The story of GKN Sinter Metals' Germantown, Wisc., plant was an ugly one in 2008.
On-time delivery was 69%, overall equipment effectiveness was 50%, and the facility, which produces engine components, was on hold from garnering new business from two of its OEM automotive customers, while official customer concerns exceeded 50. The profit return on sales was in the negative digits.
Unquestionably, something needed to be done.
Thus began the lean journey of the Germantown facility and its workforce.
A Slow Start
Wayne Meyer became GKN's third plant manager in three years at the Germantown plant. He'd been at the facility for two years and was promoted to plant manager with a singular directive from above: Fix the plant. "And please ask for the resources you need" to make it happen, Meyer adds.
The facility's change effort began with assembling a leadership team with the appropriate mindset – people who were optimistic about the ability to improve conditions, could see a way forward and who could help impart that optimism to a less-than-believing workforce.
Meyer said initial conversations included exploring what good organizations look like and conducting a gap analysis to identify what needed to change to reach a target condition.
Moreover, the Germantown plant took advantage of the lean tools and training that GKN had already developed, but which had – in the past –been implemented in fits and starts in Germantown.
By any measure, the early going was slow, Meyer says, due in part to the automotive crisis that nearly brought the industry to a standstill starting in 2008. GKN was not immune.
"It was awkward timing all the way around," Meyer admits.
Nevertheless, driving employee involvement on the shop floor became an early effort, including dedicating daily and weekly time to working on continuous improvement projects, seeking results and, importantly, providing the tools needed to make those improvements happen.
Additionally, teams composed of five to nine people led the improvements, as opposed to top-down directives, Meyer said.
"Nobody promised it would be easy, and at first nobody believed we could do it, particularly the workforce," he says.
That began to change as the plant began showing positive results along the way, and as the workforce realized the plant leadership wasn't going anywhere.
Lean momentum began picking up in 2011, and in 2012 the Germantown facility began introducing the kata concept.
"We had established stable teams and business. What I was after was a workforce of solution makers versus problem finders," Meyer says.
A level of critical thinking among the workforce still was missing, he says.
A self-professed "lean geek," Meyer said he is constantly looking for new materials and ideas to explore. During a holiday, he read Mike Rother's book, "Toyota Kata: Managing People for Improvement, Adaptiveness, and Superior Results," and discovered what he calls "the missing piece in lean."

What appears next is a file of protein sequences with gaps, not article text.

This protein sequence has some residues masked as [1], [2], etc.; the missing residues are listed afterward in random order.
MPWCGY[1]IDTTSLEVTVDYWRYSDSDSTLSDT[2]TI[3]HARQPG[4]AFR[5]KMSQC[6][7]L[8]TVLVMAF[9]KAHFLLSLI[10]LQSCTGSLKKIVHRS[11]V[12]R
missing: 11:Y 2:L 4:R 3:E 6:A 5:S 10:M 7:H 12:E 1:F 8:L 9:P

What followed for Meyer was a three-day course in which he gained further exposure to Rother and kata, and learned techniques that he brought back to the Germantown plant to select people, who then became coaches. And so on.
"It was a snowball effect," Meyer said. "Not that it was flawless. We went slow and grew our coaching muscle over time."
What is Kata?
The "Improvement Kata" according to author Rother, "is a set of practice routines for learning to work scientifically when you pursue goals in complex systems." The "Coaching Kata," he continues, "is a practice routine for teaching the Improvement Kata."
Meyer describes the Improvement Kata as a deliberate practice of daily continuous improvement and deliberate learning. Rather than random acts of improvement, the Improvement Kata drives improvements toward a specific goal, he notes.
Discipline and routine are two additional words that pepper his language when discussing kata.
Moreover, "it is much more about experimentation," he says. "It allowed team members to become more innovative in developing their own solutions."
Engagement among team members engaged in a kata project also leaps, Meyer said. In his experience, "the engagement level went from a six to a nine."
Meyer described the results of a kata project at GKN's Germantown facility. The team developed a new manufacturing process in six weeks and improved a machining process by 60%.
Where is GKN Germantown Today?
Meyer recently became vice president of operations for GKN Sinter Metals, North America, Segment 2. Not only will kata remain with the Germantown facility – the new plant manager is a kata coach – but Meyer envisions kata making its way into additional facilities.
And as for the Germantown plant, in 2013 its on-time delivery was 99%, OEE reached 74%, and profit return on sales was in the positive numbers. Additionally, the facility won new business with GM, Chrysler and Ford.